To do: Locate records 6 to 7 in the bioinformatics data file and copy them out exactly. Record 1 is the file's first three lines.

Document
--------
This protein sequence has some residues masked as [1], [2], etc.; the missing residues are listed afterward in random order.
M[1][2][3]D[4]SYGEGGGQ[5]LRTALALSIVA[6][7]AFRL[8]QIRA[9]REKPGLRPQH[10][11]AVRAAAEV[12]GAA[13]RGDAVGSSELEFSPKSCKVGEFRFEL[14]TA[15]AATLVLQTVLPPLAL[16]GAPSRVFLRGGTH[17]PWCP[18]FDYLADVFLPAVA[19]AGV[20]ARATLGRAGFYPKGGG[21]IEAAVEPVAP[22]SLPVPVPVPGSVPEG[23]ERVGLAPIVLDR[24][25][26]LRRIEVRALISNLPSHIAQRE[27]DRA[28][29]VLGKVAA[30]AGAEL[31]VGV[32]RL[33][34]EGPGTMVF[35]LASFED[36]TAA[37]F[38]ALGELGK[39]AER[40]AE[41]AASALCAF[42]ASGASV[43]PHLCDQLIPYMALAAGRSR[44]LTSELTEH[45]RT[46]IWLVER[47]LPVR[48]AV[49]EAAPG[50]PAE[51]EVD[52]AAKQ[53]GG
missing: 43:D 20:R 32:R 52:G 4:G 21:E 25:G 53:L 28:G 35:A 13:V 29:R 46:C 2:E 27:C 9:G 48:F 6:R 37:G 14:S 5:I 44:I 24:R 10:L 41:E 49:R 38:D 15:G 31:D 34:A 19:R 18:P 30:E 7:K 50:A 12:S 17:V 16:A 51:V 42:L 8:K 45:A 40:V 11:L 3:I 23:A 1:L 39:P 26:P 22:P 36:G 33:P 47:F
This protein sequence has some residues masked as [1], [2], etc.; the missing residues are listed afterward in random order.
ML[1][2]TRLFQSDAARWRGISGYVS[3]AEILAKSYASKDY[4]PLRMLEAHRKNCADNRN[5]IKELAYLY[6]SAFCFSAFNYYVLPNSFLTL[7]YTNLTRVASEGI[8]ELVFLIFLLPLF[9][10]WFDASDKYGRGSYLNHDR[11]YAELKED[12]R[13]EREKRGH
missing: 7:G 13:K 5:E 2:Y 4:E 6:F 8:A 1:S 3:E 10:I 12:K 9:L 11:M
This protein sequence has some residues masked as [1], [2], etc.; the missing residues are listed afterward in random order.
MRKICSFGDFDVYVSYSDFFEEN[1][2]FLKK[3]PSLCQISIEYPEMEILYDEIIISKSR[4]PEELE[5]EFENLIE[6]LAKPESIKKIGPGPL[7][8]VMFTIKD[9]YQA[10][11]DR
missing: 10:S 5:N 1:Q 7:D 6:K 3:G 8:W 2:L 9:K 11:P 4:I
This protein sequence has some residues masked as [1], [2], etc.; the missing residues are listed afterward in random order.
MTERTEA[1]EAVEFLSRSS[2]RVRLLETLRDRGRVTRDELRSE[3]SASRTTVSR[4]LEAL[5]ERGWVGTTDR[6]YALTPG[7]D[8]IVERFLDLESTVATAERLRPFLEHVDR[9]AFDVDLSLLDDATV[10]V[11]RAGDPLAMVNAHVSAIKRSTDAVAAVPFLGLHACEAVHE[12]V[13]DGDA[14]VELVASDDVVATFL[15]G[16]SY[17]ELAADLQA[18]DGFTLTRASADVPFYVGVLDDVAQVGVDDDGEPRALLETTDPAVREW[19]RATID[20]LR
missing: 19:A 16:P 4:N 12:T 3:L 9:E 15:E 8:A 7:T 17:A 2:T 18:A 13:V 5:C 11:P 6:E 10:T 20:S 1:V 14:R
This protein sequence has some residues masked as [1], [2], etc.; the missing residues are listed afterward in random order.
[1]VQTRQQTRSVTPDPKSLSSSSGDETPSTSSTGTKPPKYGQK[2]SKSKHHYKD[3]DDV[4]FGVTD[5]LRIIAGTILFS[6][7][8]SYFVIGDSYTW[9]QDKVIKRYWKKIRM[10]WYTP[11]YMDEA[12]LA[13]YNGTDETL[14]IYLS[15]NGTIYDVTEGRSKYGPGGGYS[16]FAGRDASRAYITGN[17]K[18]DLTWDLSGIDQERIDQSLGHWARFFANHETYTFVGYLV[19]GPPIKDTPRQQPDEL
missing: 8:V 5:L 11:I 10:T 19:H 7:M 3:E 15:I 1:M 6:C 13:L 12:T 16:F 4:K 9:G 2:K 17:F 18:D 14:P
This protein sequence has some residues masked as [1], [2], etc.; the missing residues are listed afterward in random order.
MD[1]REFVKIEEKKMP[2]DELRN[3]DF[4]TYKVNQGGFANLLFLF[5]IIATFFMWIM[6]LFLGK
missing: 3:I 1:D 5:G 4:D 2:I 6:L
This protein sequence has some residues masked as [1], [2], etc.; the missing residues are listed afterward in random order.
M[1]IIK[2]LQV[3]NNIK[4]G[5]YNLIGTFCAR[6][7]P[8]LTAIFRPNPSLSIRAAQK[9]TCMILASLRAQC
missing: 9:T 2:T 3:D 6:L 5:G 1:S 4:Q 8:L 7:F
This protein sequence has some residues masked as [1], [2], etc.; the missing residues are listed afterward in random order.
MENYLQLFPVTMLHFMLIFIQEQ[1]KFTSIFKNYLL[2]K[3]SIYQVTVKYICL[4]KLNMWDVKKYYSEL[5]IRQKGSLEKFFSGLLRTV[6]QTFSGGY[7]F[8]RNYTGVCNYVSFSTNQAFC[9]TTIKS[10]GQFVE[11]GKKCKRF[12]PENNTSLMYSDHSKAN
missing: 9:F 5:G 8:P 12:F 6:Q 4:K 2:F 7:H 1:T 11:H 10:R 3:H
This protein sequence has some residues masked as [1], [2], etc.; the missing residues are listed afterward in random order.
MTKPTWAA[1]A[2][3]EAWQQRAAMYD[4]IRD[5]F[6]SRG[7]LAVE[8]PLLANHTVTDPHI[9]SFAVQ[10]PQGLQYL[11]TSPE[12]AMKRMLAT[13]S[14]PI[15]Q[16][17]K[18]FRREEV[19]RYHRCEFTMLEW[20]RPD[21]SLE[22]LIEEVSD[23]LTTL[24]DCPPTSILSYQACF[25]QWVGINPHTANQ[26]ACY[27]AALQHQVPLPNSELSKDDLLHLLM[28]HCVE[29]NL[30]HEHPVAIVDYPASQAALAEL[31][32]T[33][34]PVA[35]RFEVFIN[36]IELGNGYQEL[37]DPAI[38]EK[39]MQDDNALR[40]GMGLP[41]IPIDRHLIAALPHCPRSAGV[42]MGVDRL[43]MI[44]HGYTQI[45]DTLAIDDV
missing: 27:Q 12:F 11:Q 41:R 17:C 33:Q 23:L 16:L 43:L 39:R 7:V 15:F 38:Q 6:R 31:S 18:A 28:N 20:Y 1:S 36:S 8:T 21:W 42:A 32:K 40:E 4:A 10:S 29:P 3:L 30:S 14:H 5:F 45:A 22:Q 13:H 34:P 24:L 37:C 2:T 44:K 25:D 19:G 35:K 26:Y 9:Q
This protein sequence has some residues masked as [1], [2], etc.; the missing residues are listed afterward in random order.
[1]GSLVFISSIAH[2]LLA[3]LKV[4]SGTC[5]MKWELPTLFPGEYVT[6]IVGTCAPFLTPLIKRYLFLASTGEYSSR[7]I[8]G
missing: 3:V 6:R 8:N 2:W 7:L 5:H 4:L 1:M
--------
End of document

This protein sequence has some residues masked as [1], [2], etc.; the missing residues are listed afterward in random order.
MD[1]REFVKIEEKKMP[2]DELRN[3]DF[4]TYKVNQGGFANLLFLF[5]IIATFFMWIM[6]LFLGK
missing: 3:I 1:D 5:G 4:D 2:I 6:L
This protein sequence has some residues masked as [1], [2], etc.; the missing residues are listed afterward in random order.
M[1]IIK[2]LQV[3]NNIK[4]G[5]YNLIGTFCAR[6][7]P[8]LTAIFRPNPSLSIRAAQK[9]TCMILASLRAQC
missing: 9:T 2:T 3:D 6:L 5:G 1:S 4:Q 8:L 7:F